Out of the 26 books I’ve read this year, there were five that I absolutely loved and gave a coveted five star review to on Goodreads. Not surprisingly four out of my five star reads of 2017 were written by female authors.
Not pictured and it was by far my favourite book of the year is The Invention of Wings by Sue Monk Kidd, which I listened to as an Audio Book. Not only is the story incredibly powerful, but it was beautifully narrated by Jenna Lamia and Adepero Oduve. Inspired by the appalling way that slaves were treated in Charleston during the early 19th century and the lives of the Grimke sisters, who fought for the abolition of slavery. The Invention of Wings was very difficult to read at times but definitely worth it.
My second favourite read of 2017 was Eleanor Oliphant is Completely Fine by Gail Honeyman which I really struggled to put down. I absolutely loved the character of Eleanor, she made me both laugh and cry. Raymond, the IT guy who becomes her only friend, utterly restored my faith in the human race. This was such absolute joy to read; I am so impressed that it’s Honeyman’s first novel and that she wrote it while working a full-time job. I can’t wait to see what she writes next.
I can’t believe The Paying Guests is the first book I’ve read by Sarah Waters, I’d heard of her, of course, but just hadn’t gotten to any of her previous works. I loved The Paying Guests, set in 1922 South London, it is an absolute gem of historical fiction, Post World War I, times are very much changing in London. Having run out of money, Frances and her Mother are forced to take in lodgers and quite frankly that is when the shit hits the fan.
I do so love a good apocalypse book and Station Eleven by Emily St. John Mandel is a bloody good one. It almost comes across as a patchwork quilt of peoples experiences in a world destroyed by a virus. It’s only right at the end that you see how everything comes together. Of my five favourites, this is the one that I most want to read again. I feel that I would get even more from it on a second reading.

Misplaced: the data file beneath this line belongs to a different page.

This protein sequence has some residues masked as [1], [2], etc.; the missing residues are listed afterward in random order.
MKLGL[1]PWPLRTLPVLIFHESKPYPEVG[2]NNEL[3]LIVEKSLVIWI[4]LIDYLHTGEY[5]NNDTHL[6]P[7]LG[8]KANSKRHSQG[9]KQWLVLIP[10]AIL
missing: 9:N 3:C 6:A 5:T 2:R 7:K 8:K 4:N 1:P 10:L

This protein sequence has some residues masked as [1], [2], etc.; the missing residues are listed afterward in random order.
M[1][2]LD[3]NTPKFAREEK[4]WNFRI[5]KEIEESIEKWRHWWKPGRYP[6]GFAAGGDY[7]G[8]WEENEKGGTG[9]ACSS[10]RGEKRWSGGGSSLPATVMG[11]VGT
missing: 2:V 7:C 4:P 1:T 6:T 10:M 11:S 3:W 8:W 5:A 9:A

On a completely different note, A Man Called Ove by Fredrik Backman was both incredibly touching and funny. Ove is the most fabulous of miserable gits, but as is quite often the case, actually has a heart of gold. He is such a wonderful character, just thinking of him now makes me smile.
But, it would be remiss of me not to highlight the fact that I have failed tremendously in my reading goal for this year! Back at the beginning of 2017 I decided that one book per week was perfectly reasonable. You hardly need to be a mathematical genius to work out that 26 is only half of 52. As well as these five wonderful books, there have also been quite a few absolute stinkers and I think I spent too long trying to get into books that I hated, instead of just giving them up as a bad job and starting something new.
But I’m not one to be beaten, so I’ve added those missing 26 books onto my target for next year. Which excites me greatly, I get to read 78 books next year. Did you hit your reading challenge for this year and what’s your magic number for next year?